A persistent myth surrounding the Amazon rainforest, that it contributes a whopping 20% of the world’s oxygen, is a considerable overstatement. While this impressive figure has been quoted by numerous media outlets, politicians, and celebrities, recent scientific examinations have challenged its validity. Yet, despite not being the world’s “lungs,” as it’s often described, the Amazon rainforest is undeniably vital and warrants our unwavering protection.

Oxygen Production: Facts and Misconceptions

The notion that the Amazon rainforest produces a fifth of the world’s oxygen lacks physical feasibility. Earth systems scientist Michael Coe explains that the amount of carbon dioxide in the atmosphere, a critical input for photosynthesis, isn’t adequate to yield such a significant proportion of global oxygen.

Refined calculations by Yadvinder Malhi, an ecosystem ecologist at Oxford University, offer a more grounded estimate. Malhi suggests that tropical forests account for approximately 34% of land-based photosynthesis, and given its size, the Amazon rainforest may contribute half of this. Thus, the Amazon may be responsible for about 16% of the oxygen produced on land, or 9% when considering the oxygen generated by oceanic phytoplankton.

But it’s essential to remember that trees also consume oxygen. Through a process called cellular respiration, trees transform the sugars they accumulate during daylight into energy, requiring oxygen to power this conversion. After sundown, in the absence of photosynthesis, trees become net oxygen absorbers. The remainder of the produced oxygen likely gets consumed by the Amazon’s myriad microbes. Therefore, the Amazon rainforest’s net contribution to the oxygen we breathe approximates zero.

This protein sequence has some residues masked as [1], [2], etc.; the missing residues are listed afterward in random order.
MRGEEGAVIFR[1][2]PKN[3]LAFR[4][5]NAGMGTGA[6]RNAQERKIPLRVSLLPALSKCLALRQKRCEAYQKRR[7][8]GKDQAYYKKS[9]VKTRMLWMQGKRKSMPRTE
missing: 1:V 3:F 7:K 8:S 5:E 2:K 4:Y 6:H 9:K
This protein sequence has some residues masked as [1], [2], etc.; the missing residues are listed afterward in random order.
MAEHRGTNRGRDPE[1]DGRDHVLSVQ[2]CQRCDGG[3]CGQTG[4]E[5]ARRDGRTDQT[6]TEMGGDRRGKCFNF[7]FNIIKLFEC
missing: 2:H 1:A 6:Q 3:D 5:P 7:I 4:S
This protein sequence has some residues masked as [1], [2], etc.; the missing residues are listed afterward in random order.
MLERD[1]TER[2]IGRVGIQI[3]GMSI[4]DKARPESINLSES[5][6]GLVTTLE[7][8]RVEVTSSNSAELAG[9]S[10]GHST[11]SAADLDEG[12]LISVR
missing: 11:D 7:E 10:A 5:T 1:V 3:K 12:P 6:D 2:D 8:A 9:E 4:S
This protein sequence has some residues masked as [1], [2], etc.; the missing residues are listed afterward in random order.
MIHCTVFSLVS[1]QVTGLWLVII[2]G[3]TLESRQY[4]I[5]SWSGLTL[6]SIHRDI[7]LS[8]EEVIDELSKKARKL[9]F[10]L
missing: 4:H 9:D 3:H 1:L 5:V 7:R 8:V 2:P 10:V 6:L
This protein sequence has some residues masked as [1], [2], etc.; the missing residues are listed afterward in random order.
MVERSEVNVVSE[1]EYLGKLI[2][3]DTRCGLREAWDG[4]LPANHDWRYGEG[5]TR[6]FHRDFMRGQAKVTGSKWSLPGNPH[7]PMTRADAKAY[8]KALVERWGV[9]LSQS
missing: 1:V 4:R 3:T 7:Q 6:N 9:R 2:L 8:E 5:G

What produces Earth’s Oxygen?

Oxygen on Earth is produced primarily through two processes: photosynthesis and photolysis.

  1. Photosynthesis: This is the primary source of oxygen. In this process, green plants, algae, and cyanobacteria absorb sunlight and carbon dioxide to produce glucose and oxygen. The equation for photosynthesis is as follows: 6CO2 + 6H2O + sunlight → C6H12O6 + 6O2 The oxygen is released back into the atmosphere, and the glucose is used for energy or stored for later use.
  2. Photolysis: This process occurs when ultraviolet radiation from the sun splits apart oxygen-containing molecules in the atmosphere, such as water (H2O) or carbon dioxide (CO2), to produce oxygen (O2). However, the amount of oxygen produced by photolysis is much smaller compared to photosynthesis.

While photosynthesis is responsible for nearly all of the oxygen in the atmosphere, a small amount is also produced by photolysis. Additionally, some oxygen is produced by geological processes, such as the breakdown of minerals containing oxygen. However, these sources are relatively minor compared to photosynthesis.

It’s also worth noting that a significant portion of the oxygen produced through photosynthesis is done by phytoplankton in the oceans.